How Understanding Identity Can Help Avoid Fraudulent Traffic

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The need to know identity is greater than ever before

Marketing providers look to stamp out online fraud.
Marketing providers look to stamp out online fraud.

When a University of Southern California and Indiana University study suggested 15% of Twitter accounts — some 48 million — are bots rather than people, the conversation about understanding identity in social media marketing naturally came up.

The problem with a vague concept of identity in marketing, of course, is not just the inability to “know” a customer, but basic problems in knowing the traffic.

After all, it's proved very difficult for social media platforms to establish trust for their own analytics. Facebook was found to have vastly overestimated average viewing time for video ads on its platform for two years, and YouTube is scheduled to undergo an ad metric auditing, in the middle of an ad placement controversy.

These pervasive identity issues, according to Brian Baumgart, CEO at Conversion Logic, can be attributed to not only bots, as in the case with Twitter, but cookie pools.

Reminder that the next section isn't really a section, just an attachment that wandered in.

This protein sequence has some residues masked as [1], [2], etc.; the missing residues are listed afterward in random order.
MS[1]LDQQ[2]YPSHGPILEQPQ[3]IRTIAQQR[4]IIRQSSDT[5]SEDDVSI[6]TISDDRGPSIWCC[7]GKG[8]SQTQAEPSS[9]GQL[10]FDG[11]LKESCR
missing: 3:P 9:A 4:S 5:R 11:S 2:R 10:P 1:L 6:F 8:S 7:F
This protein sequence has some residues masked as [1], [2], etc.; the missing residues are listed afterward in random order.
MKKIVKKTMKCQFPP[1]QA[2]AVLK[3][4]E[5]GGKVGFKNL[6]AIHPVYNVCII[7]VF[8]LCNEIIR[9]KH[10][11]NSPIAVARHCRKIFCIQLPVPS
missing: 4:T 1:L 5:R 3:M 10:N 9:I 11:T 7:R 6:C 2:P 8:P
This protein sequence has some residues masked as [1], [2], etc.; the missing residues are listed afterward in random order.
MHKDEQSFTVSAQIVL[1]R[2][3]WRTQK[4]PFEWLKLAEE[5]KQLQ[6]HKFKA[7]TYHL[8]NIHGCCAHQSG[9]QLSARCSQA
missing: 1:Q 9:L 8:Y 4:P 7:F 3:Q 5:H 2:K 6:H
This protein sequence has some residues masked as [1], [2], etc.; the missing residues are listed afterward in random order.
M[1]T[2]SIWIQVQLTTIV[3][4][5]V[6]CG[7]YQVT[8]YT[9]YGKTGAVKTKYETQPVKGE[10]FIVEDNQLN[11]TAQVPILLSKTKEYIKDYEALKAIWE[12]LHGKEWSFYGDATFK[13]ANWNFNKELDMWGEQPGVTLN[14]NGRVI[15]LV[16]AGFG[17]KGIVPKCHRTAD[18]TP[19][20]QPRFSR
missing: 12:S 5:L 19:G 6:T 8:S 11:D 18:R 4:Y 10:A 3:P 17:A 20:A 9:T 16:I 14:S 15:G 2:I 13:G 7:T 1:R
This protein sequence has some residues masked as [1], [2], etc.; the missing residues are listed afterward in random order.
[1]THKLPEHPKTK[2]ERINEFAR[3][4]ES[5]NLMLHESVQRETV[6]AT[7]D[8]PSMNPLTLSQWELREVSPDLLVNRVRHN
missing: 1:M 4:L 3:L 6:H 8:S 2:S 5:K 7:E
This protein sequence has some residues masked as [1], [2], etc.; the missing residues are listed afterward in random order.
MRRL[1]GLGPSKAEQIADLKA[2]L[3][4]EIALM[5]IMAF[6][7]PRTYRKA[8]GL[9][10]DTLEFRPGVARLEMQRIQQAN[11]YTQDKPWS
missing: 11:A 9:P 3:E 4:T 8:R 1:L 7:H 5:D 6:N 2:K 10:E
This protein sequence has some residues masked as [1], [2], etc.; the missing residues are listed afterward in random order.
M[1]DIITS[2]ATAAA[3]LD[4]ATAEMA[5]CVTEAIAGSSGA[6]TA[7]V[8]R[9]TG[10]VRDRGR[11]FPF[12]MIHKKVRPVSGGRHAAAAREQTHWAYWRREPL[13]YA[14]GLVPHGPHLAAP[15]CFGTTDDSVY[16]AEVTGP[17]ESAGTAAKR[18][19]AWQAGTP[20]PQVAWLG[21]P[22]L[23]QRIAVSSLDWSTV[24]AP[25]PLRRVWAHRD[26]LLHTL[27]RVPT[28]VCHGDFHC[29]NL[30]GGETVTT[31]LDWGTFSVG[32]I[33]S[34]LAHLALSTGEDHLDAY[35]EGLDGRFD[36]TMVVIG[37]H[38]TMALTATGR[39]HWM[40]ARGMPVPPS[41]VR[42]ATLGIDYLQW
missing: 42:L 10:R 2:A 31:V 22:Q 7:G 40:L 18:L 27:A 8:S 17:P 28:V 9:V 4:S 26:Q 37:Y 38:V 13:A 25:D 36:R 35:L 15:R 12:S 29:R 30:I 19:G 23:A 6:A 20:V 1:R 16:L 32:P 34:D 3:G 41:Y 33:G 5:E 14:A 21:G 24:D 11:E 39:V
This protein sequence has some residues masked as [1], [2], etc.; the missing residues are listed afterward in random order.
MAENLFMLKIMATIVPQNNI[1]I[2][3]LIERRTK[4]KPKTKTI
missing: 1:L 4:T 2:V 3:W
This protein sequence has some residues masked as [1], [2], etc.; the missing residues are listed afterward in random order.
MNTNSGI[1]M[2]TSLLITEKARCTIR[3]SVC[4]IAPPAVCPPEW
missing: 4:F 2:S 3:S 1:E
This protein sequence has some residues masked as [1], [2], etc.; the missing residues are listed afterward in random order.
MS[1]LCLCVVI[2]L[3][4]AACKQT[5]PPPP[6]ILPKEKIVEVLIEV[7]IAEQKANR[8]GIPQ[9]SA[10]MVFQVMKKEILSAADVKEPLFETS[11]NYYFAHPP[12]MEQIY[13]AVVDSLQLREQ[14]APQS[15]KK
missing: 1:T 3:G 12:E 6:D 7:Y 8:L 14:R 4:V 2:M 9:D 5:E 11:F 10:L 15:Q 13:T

“Cookie pools inherently have a varied shelf-life ranging from very short to somewhat longer, and as a result there is a potentially large gap both between vendors and the volume/quality of the audience attributes they offer,” says Baumgart.

Of course, attribution is certainly one of the best approaches for accurately ascribing credit to a platform's analytics, but fraud has and will affect all platforms and publishers to some extent. So, how can a brand or marketer avoid driving time and money into fraudulent traffic?

Well, the most obvious way is to use fraud vendors to identify and prevent fraud. And while this tactic can prove effective, Baumgart explains brands and marketers are also using other methods, such as experiential learning or an attribution vendor.

An example of experiential learning, or testing of personalization experiences, is holistic user graphing; which matches two entities in a data set and determines if they refer to the same real-world object.

“One may provide details on social networks, for instance, while another focuses on particular devices,” says Baumgart. “This ecosystem further by-passes traditional, one-platform attribution by relying on the most relevant data from the most trustworthy sources.”

Marketers and brands have also made the decision to make vendor's data available to their attribution vendor, in order to ensure that “measurements of data are valid.”

Surely these tactics will not eliminate fraud. However, if brands and marketers are not paying attention to identity, they can't  establish “a unified view of the customer” or traffic.

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